The "memory effect" was seen in early NiCd (nickel cadmium) rechargeable batteries. Where, if you recharged them repeatedly, from a partially charged state, they should seem to lose capacity, "remembering" the partially charged level as discharged. The fix was to occasionally "cycle" them, which was to discharge them and then fully recharge them.
NiMH (nickel metal hydride) batteries do not exhibit "memory."
Virtually everything these days uses some form of lithium ion/lithium polymer battery. And these also have no memory effects. And the way they are charged, they cannot be overcharged. They charge via a Constant Current/Constant Voltage cycle. For the intial part of the charge cycle, the charging circuit limits the voltage to give a certain charge current (normally about 1x the battery capacity, so a 1000 mAH batter, would be charged at 1000 mA). When the voltage gets to the max voltage for the battery, the charging circuit switches to constant voltage, and just holds that voltage and the charge current ramps down as the battery fully charges. For long live, many devices stop charging at the changeover point (which is about 90% of a FULL charge). This gives MANY more charge cycles before the battery dies.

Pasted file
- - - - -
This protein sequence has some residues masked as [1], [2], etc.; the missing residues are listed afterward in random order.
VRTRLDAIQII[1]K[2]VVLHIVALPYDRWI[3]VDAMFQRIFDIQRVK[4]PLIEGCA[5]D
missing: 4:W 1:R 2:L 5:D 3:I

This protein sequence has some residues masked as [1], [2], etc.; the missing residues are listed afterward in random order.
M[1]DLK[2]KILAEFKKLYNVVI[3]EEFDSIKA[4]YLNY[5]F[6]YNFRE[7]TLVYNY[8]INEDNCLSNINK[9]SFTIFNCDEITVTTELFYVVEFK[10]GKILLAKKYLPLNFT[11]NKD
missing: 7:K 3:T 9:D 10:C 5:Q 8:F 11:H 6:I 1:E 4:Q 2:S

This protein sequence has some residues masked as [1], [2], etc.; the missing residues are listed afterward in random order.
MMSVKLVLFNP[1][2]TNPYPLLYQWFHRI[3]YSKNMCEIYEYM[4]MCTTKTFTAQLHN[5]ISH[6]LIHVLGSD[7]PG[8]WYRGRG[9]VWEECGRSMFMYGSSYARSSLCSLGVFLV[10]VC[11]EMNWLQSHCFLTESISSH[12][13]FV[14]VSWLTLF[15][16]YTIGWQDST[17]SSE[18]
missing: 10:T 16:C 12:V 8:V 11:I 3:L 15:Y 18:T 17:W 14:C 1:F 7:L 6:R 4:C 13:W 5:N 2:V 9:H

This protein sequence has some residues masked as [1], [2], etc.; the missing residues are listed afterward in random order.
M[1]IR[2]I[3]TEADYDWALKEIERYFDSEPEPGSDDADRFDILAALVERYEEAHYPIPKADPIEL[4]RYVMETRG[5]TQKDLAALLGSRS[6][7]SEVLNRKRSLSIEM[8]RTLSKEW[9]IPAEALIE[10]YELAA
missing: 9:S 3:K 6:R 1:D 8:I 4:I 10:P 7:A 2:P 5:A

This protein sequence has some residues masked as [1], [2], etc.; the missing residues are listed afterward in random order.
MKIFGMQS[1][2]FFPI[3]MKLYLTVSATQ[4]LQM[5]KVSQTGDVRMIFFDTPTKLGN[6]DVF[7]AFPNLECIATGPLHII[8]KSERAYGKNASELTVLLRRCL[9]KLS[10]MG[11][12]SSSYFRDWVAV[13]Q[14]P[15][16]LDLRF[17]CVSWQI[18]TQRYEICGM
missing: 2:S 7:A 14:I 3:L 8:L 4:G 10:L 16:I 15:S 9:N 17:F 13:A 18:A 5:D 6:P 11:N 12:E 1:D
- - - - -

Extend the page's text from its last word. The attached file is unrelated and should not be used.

And with lithium based batteries, you will KNOW if the battery gets overcharged. The battery will, as the manufacturers state, "Vent with flame." Or they basically explode in a fire ball.
Slightly overcharged, they get VERY hot (think the Dell and Sony laptop recalls).
I have noticed that my 650 charges strangely. I use an iGO system (www.igo.com
). With that, if I charge until the red light goes out, the 650 shows 4 bars, full charge, but it drops to 3 bars more quickly. If I charge via USB, it takes longer to drop the first bar.
And lastly, I did notice that the last computer I built, using a Gigabyte motherboard, had a utility to leave the USB ports powered, when the computer is sleeping or off.